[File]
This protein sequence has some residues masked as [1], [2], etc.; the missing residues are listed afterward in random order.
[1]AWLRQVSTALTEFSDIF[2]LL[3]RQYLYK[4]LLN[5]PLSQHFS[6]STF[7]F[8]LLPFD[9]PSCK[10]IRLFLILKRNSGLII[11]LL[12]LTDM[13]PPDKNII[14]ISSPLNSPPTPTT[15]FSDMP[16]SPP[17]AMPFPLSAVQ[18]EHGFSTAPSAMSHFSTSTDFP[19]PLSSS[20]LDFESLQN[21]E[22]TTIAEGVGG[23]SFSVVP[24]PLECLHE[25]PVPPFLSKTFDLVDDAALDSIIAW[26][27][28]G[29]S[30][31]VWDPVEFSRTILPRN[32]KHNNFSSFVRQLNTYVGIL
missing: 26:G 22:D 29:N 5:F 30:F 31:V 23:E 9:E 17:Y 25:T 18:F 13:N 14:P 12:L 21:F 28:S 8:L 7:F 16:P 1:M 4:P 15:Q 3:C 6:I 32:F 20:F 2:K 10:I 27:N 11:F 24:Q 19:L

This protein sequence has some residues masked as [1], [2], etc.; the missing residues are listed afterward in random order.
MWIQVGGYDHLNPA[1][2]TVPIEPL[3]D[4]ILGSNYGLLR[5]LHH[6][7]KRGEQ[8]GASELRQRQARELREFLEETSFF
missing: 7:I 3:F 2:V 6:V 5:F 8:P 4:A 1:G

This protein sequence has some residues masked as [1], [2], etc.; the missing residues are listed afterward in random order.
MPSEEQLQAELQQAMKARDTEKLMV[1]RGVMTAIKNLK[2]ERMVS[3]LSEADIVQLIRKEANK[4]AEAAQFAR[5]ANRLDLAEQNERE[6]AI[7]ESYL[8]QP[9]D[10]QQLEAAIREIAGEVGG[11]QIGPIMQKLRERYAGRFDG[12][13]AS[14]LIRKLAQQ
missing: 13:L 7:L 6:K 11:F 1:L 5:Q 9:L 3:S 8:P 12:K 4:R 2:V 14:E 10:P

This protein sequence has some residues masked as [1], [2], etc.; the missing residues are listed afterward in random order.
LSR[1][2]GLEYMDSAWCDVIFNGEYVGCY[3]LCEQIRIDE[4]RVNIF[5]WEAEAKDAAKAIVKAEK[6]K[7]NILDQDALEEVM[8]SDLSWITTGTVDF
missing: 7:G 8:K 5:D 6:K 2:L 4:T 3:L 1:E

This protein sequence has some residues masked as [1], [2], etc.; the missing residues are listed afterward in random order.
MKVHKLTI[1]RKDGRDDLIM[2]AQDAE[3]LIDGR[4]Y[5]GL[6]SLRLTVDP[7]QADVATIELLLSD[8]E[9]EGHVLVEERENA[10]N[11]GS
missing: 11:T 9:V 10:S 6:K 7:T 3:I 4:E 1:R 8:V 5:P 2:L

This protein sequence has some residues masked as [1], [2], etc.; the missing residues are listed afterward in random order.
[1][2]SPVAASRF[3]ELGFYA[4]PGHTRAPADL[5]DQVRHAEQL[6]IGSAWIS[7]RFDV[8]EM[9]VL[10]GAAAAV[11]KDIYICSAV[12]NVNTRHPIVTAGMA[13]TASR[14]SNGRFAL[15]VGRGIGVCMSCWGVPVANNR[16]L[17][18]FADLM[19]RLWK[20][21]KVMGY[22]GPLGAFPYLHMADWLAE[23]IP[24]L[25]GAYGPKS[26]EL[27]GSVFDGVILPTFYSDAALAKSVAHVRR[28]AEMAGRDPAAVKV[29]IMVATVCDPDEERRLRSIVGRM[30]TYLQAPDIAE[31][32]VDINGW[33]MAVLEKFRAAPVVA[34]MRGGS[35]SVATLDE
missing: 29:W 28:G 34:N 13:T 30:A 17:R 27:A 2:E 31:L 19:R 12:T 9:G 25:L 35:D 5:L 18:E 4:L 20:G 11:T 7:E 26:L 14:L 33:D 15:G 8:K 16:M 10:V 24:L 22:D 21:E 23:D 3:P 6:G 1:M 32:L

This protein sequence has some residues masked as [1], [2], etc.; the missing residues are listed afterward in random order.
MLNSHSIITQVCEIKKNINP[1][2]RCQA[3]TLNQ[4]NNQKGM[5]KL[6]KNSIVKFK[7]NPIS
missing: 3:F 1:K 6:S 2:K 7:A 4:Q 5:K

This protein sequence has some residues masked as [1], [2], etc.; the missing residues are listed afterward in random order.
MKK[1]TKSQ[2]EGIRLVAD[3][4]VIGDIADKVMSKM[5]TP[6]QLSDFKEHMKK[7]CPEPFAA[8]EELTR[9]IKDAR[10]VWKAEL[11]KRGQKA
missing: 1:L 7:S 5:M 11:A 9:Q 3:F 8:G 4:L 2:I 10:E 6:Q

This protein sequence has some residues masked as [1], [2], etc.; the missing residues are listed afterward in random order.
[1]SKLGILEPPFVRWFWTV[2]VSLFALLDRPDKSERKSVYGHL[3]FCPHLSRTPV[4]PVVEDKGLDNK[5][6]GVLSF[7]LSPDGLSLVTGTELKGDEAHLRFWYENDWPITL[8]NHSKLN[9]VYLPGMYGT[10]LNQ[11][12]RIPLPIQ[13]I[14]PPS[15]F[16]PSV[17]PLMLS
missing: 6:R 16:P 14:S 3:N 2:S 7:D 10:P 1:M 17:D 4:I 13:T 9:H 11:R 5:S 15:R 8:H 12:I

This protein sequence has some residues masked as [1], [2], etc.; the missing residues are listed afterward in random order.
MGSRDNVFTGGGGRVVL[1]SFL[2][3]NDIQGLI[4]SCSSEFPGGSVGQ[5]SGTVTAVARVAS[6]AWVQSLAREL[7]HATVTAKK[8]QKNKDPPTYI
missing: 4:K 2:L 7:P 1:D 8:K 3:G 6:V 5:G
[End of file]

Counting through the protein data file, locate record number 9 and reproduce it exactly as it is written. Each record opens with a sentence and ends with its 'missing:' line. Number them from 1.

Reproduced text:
This protein sequence has some residues masked as [1], [2], etc.; the missing residues are listed afterward in random order.
[1]SKLGILEPPFVRWFWTV[2]VSLFALLDRPDKSERKSVYGHL[3]FCPHLSRTPV[4]PVVEDKGLDNK[5][6]GVLSF[7]LSPDGLSLVTGTELKGDEAHLRFWYENDWPITL[8]NHSKLN[9]VYLPGMYGT[10]LNQ[11][12]RIPLPIQ[13]I[14]PPS[15]F[16]PSV[17]PLMLS
missing: 6:R 16:P 14:S 3:N 2:S 7:D 10:P 1:M 17:D 4:I 13:T 9:H 11:R 5:S 15:R 8:H 12:I